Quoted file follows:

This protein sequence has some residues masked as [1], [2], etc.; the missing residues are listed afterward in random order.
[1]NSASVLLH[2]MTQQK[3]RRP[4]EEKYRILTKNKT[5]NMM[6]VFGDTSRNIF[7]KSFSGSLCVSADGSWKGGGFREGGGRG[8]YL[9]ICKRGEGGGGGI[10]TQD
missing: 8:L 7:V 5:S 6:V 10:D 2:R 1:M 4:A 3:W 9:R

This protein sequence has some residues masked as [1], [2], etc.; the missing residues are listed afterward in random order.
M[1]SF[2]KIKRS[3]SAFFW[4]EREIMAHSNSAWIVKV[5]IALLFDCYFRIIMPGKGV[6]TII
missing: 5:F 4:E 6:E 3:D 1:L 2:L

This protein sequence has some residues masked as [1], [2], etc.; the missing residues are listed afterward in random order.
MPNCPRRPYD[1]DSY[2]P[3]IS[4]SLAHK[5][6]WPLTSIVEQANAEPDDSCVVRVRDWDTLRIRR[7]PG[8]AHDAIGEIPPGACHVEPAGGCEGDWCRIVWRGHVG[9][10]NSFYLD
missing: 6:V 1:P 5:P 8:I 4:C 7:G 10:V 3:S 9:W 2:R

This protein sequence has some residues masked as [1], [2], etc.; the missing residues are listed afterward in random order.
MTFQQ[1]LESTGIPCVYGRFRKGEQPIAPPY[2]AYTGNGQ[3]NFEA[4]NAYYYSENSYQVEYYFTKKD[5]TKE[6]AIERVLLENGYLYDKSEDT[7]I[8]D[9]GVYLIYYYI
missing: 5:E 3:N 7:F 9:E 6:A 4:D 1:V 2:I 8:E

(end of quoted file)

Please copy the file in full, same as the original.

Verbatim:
This protein sequence has some residues masked as [1], [2], etc.; the missing residues are listed afterward in random order.
[1]NSASVLLH[2]MTQQK[3]RRP[4]EEKYRILTKNKT[5]NMM[6]VFGDTSRNIF[7]KSFSGSLCVSADGSWKGGGFREGGGRG[8]YL[9]ICKRGEGGGGGI[10]TQD
missing: 8:L 7:V 5:S 6:V 10:D 2:R 1:M 4:A 3:W 9:R

This protein sequence has some residues masked as [1], [2], etc.; the missing residues are listed afterward in random order.
M[1]SF[2]KIKRS[3]SAFFW[4]EREIMAHSNSAWIVKV[5]IALLFDCYFRIIMPGKGV[6]TII
missing: 5:F 4:E 6:E 3:D 1:L 2:L

This protein sequence has some residues masked as [1], [2], etc.; the missing residues are listed afterward in random order.
MPNCPRRPYD[1]DSY[2]P[3]IS[4]SLAHK[5][6]WPLTSIVEQANAEPDDSCVVRVRDWDTLRIRR[7]PG[8]AHDAIGEIPPGACHVEPAGGCEGDWCRIVWRGHVG[9][10]NSFYLD
missing: 6:V 1:P 5:P 8:I 4:C 7:G 10:V 3:S 9:W 2:R

This protein sequence has some residues masked as [1], [2], etc.; the missing residues are listed afterward in random order.
MTFQQ[1]LESTGIPCVYGRFRKGEQPIAPPY[2]AYTGNGQ[3]NFEA[4]NAYYYSENSYQVEYYFTKKD[5]TKE[6]AIERVLLENGYLYDKSEDT[7]I[8]D[9]GVYLIYYYI
missing: 5:E 3:N 7:F 9:E 6:A 4:D 1:V 2:I 8:E